It is appropriate to say a word or two about the clause standing part because, according to the explanatory notes:
“Clause 8 provides that, if a person fulfils the duty to participate by working and pursuing part time education or training towards an accredited qualification, then the training provided by a person’s employer, or any other education or training towards accredited qualifications, must be equivalent to 280 guided learning hours”.
The phrase that matters is “guided learning hours”.
The Committee heard from Professor Lorna Unwin during the evidence sessions, and I recommend her work to you and the Committee, Mr. Bercow. She is an authority on training and particularly on apprenticeships. She told the Committee that some apprenticeships contain little or no guided or mentored workplace learning. That is a shocking fact. Who would believe that an apprenticeship can be worthy of its name if it is not mentored, does not contain a workplace element or is not employer-engaged?
To be fair to the Minister and the Government, they have recently issued an apprenticeship review, which I have critiqued—as you will know, Mr. Bercow, because I sent you a copy. That review suggests provision for a statutory definition of what constitutes an apprenticeship. That is something that I have called for, as the Minister with responsibility for skills acknowledged before the publication of the review. It would be an important point of progress. I presume that that definition will include a minimum baseline requirement for workplace training, mentoring and—by definition—employer engagement.
It is critical that the Bill reflects the Government’s change commitment. I do not blame the Minister that that provision is not in it because it was drawn up before the review was published. However, he could reflect on whether thought needs to be given to guided learning hours to bring it into line with current Government thinking.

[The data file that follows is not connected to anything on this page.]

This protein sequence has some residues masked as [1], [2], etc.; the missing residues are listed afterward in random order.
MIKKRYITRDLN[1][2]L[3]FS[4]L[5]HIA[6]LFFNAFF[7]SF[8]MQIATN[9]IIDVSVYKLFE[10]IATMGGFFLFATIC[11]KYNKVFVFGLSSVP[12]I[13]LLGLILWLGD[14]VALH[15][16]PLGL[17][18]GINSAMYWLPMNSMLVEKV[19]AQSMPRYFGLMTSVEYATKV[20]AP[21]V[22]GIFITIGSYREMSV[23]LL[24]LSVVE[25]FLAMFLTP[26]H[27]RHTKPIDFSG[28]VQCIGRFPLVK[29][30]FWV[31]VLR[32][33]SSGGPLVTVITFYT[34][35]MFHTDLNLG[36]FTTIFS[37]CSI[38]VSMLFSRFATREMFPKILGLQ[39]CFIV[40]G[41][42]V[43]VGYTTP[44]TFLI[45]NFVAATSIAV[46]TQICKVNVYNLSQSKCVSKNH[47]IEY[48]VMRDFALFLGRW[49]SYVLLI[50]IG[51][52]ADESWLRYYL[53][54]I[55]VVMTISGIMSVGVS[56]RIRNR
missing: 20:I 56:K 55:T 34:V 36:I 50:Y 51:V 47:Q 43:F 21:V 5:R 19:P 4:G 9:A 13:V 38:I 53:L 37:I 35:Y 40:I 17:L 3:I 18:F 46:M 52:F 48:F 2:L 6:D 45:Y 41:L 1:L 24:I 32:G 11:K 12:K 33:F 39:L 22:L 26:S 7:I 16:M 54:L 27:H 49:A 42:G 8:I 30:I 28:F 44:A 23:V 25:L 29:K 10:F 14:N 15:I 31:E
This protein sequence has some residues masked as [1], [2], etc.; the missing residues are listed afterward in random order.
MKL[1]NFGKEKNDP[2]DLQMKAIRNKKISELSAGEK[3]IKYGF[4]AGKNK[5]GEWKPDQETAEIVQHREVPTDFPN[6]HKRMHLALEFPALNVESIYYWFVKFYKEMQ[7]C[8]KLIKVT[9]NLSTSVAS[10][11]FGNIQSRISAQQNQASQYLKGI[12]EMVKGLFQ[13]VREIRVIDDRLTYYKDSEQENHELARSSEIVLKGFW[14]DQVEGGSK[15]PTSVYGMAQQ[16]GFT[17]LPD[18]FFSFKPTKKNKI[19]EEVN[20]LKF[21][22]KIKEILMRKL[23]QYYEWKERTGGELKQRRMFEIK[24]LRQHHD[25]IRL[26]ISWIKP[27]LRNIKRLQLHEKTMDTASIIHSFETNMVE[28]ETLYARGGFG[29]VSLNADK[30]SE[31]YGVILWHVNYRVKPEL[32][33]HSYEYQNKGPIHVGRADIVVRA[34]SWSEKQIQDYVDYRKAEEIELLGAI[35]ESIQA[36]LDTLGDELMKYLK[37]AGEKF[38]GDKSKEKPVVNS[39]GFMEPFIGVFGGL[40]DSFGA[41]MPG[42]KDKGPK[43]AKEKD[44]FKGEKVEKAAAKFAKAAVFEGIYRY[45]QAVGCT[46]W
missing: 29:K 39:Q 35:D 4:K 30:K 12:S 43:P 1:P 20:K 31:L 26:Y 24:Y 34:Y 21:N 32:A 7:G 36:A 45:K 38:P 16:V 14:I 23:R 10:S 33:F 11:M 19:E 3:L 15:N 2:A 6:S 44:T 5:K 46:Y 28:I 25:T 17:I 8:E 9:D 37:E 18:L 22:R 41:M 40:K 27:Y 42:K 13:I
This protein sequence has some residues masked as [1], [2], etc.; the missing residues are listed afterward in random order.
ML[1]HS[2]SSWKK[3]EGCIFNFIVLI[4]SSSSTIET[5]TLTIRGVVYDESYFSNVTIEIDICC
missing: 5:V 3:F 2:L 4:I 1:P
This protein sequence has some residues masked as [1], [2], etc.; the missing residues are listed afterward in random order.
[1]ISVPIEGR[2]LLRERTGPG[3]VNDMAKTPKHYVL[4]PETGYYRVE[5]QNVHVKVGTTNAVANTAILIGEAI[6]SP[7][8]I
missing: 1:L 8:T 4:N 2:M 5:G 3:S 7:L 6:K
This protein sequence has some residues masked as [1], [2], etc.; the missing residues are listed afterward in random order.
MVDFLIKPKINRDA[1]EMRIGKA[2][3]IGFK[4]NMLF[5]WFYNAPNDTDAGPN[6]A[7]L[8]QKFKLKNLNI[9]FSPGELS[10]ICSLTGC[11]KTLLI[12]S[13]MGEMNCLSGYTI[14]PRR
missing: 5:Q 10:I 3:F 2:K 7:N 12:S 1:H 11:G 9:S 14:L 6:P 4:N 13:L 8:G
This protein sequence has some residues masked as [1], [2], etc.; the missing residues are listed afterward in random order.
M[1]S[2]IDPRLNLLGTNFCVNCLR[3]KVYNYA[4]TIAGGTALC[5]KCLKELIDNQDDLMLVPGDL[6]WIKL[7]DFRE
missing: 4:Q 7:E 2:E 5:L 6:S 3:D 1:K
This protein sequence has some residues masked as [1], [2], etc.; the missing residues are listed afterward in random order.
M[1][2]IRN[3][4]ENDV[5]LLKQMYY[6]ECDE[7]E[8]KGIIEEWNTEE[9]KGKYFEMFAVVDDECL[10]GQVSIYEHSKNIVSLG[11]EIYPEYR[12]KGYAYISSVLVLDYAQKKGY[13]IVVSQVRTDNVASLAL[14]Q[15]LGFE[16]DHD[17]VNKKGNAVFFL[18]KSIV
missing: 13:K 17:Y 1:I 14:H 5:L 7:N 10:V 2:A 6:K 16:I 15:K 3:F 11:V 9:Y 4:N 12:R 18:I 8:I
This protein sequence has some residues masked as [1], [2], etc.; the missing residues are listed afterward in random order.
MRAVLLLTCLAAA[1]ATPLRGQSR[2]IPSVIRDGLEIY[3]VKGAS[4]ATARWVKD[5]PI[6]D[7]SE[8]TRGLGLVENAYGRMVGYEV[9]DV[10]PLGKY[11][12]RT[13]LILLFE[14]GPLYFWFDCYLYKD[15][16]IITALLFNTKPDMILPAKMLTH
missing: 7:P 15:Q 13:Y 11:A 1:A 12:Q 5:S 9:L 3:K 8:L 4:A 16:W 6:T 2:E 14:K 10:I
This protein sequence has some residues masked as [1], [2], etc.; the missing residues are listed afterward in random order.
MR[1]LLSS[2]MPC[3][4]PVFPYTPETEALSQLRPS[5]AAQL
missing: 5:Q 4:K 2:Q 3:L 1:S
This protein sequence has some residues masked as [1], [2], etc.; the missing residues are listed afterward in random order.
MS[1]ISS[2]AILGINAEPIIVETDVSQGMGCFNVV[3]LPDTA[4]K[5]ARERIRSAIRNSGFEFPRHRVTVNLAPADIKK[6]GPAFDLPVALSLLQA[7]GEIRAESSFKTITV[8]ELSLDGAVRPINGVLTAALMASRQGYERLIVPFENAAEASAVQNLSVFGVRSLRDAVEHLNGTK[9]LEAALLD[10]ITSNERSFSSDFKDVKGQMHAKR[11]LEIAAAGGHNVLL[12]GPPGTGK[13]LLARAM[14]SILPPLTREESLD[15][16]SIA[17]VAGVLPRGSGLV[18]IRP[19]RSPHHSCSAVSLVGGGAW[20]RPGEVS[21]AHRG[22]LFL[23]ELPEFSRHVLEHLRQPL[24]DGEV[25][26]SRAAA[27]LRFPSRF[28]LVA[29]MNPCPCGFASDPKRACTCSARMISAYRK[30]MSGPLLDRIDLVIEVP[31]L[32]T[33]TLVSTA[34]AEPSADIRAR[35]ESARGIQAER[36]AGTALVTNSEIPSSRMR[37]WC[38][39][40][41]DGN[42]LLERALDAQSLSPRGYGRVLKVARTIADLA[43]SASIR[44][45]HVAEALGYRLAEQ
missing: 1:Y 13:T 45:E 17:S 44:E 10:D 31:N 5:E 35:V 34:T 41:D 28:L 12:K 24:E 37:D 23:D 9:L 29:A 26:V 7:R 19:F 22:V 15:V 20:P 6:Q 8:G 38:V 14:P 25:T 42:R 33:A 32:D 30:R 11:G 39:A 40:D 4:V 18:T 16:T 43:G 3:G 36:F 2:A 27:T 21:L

I want to say a little more about Lorna Unwin. Professor Unwin told the Committee that sometimes
“the employer does not really play any role in the actual training for a number of apprenticeships. What is happening—this links again to the concept of the competence-based NVQ—the training provider goes into the employer’s premises and assesses the young person against the competences and the key skills, and perhaps even having the apprenticeships for their off-the-job training in the training provider’s premises. I meet many employers whose role is entirely that of employer, in the sense that the young person is there to do a job of work.”——[Official Report, Education and Skills Public Bill Committee, 24 January 2008; c. 106, Q270.]
In other words, there is a gap between their role as an employer and their role as an organisation assisting with the training of young people. The Bill goes some way to bridging that gap by creating new duties, but we need to be absolutely clear what guided learning hours mean in this context.
To help the hon. Gentleman, the clause does not apply to apprenticeships. It is about part-time education and training alongside full-time work.
I am grateful to the Minister. That is helpful, but it does not entirely deal with the issue about what constitutes guided learning hours. I am pleased that apprenticeships themselves are not included, but Lorna Unwin’s work deals with training in a broader sense. I referred in particular to apprenticeships, but her work deals with all kinds of training. National vocational qualifications are part of that package. I suspect that many of the young we are dealing with, who are some of the most disadvantaged and challenging of young people, will first find themselves in pre-apprenticeship training. That might include a range of NVQ options because to get on to a full apprenticeship without that training will simply not be possible because of their competences. I take the Minister’s point, but it is not an entire answer to the argument advanced by Professor Unwin.